Consumer Spending, Inflation Rose in July

By Ylan Q. Mui
Washington Post Staff Writer
Saturday, August 30, 2008

Consumers spent more and got less for the second month in a row, according to data released yesterday by the U.S. Commerce Department, as inflation gnawed away at people's pocketbooks and disposable income dropped.

In current dollars, consumer spending rose 0.2 percent in July compared with the previous month, but that gain was more than wiped out when adjusted for inflation, to a decline of 0.4 percent. The fall was even more dramatic than in June, when inflation-adjusted spending decreased by 0.1 percent.

The figures suggested that the effects of the recent government stimulus package were waning. As part of that package, rebate checks were sent to consumers starting in April and ending in mid-July. But nearly half of the checks -- $48.1 billion -- were delivered in May.

"Once the rebates are history, it's hard to see where consumers' buying power comes from," said Jared Bernstein, a senior economist at the Economic Policy Institute, noting that the job market is "not delivering much in terms of wages and income."

Personal income fell 0.7 percent in July, while disposable income dipped 1.1 percent in current dollars and 1.7 percent in real dollars, according to the new data. The federal government distributed $13.7 billion in stimulus payments last month -- half of the amount dispersed in June -- reducing the decline in disposable income by $170.3 billion.

Consumer spending is a crucial component of the economy, accounting for roughly 70 percent of the gross domestic product. But shoppers have shown little interest in pulling out their wallets as they continue to confront high gas prices, falling home values and tightened credit markets.

Many have socked away their stimulus checks in savings accounts and are unlikely to dip into the cookie jar now, said Brian A. Bethune, chief U.S. financial economist for Global Insight.

"The consumer is slowing down," said Peter Morici, an economist at the University of Maryland. "It's quite consistent with what we're seeing in retail sales data."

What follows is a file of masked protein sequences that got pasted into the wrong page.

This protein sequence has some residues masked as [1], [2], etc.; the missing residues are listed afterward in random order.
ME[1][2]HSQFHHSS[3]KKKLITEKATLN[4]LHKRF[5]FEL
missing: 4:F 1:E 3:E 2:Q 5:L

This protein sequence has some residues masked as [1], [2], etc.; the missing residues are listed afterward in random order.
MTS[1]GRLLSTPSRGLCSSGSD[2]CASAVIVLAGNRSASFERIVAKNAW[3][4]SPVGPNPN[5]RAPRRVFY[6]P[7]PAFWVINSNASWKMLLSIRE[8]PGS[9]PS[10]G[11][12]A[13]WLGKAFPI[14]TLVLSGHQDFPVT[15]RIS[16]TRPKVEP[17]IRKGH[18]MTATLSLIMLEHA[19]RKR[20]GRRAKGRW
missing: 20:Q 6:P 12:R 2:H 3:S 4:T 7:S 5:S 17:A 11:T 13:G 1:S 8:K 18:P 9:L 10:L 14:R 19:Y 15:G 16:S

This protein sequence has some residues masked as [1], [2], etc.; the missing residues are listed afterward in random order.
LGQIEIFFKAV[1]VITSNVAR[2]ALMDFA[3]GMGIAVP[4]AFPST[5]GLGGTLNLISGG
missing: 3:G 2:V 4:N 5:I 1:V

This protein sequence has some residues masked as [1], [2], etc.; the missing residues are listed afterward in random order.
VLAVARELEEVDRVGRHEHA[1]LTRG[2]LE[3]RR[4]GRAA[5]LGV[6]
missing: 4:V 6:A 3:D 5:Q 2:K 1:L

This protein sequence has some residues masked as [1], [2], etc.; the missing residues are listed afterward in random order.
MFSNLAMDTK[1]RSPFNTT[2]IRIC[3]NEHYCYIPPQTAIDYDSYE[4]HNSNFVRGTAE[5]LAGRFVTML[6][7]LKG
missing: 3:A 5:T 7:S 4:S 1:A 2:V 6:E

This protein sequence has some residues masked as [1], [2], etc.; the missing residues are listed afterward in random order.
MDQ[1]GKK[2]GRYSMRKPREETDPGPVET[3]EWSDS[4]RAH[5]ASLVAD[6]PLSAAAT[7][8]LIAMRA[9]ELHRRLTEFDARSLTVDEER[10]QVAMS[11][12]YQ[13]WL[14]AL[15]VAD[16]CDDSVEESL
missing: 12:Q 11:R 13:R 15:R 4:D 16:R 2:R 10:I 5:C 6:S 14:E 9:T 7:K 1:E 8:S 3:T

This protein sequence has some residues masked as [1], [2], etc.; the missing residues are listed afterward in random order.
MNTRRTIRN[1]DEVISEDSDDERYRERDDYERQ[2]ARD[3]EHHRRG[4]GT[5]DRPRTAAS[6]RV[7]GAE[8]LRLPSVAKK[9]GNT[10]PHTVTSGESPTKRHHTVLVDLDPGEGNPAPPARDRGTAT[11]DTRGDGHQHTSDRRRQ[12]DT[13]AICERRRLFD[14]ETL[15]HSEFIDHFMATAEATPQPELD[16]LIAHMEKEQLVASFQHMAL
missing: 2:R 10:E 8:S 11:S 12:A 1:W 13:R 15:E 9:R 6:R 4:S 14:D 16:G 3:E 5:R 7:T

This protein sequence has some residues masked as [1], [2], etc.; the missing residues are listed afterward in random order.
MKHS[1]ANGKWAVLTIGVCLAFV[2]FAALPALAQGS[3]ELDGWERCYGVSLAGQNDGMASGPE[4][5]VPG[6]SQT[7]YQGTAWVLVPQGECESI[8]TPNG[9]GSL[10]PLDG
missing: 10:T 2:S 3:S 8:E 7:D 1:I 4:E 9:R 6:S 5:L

Retailers have been struggling to lure in tight-fisted customers this summer, and several large national chains, including Steve & Barry's and Mervyns, have been forced to file for bankruptcy protection. July retail sales were down 0.1 percent compared with the previous month, with significant declines in auto sales. Yesterday, the Commerce Department reported that the slowdown in automotive purchases accounted for most of the drop in real consumer spending.

This week, Toyota cut its annual sales forecast by nearly 7 percent as fuel prices and the sputtering economy weakened demand for its larger cars and SUVs -- the latest sign of distress in the auto industry. Carmakers are now beginning aggressive promotions to clear this year's stock, which could provide a much-needed boost to spending. J.P. Morgan Chase is expecting a 5 percent to 6 percent boost in light vehicle sales this month, according to a research note released yesterday.

"A resuscitation . . . rides heavily on how successful these incentives prove to be in August and September," Bethune said.

Meanwhile, the Reuters/University of Michigan consumer sentiment index, a measure of consumer confidence, rose slightly to 63 this month, from 61.2 in July. Although the August figure was the highest in five months, it was relatively low in the long run. The index was at 83.4 in August 2007.

Yesterday's gloomy news comes on the heels of Thursday's surprisingly upbeat report that the GDP rose 3.3 percent in the second quarter of the year, the fastest rate since mid-2007. The growth, which covers April to June, was driven by a 13 percent surge in exports.

The U.S. dollar, however, has been gaining and is likely to push down exports in the coming months. Europe, a major consumer of U.S. goods, is battling its own economic downturn.

Analysts expect that weak domestic demand will continue through the end of the year and into 2009. Morici said he expects the recovery to begin in the second quarter of 2009 as incomes and housing starts slowly rise.

"We shouldn't be terribly alarmed that this had happened," he said. "As business cycles go, this is mild."

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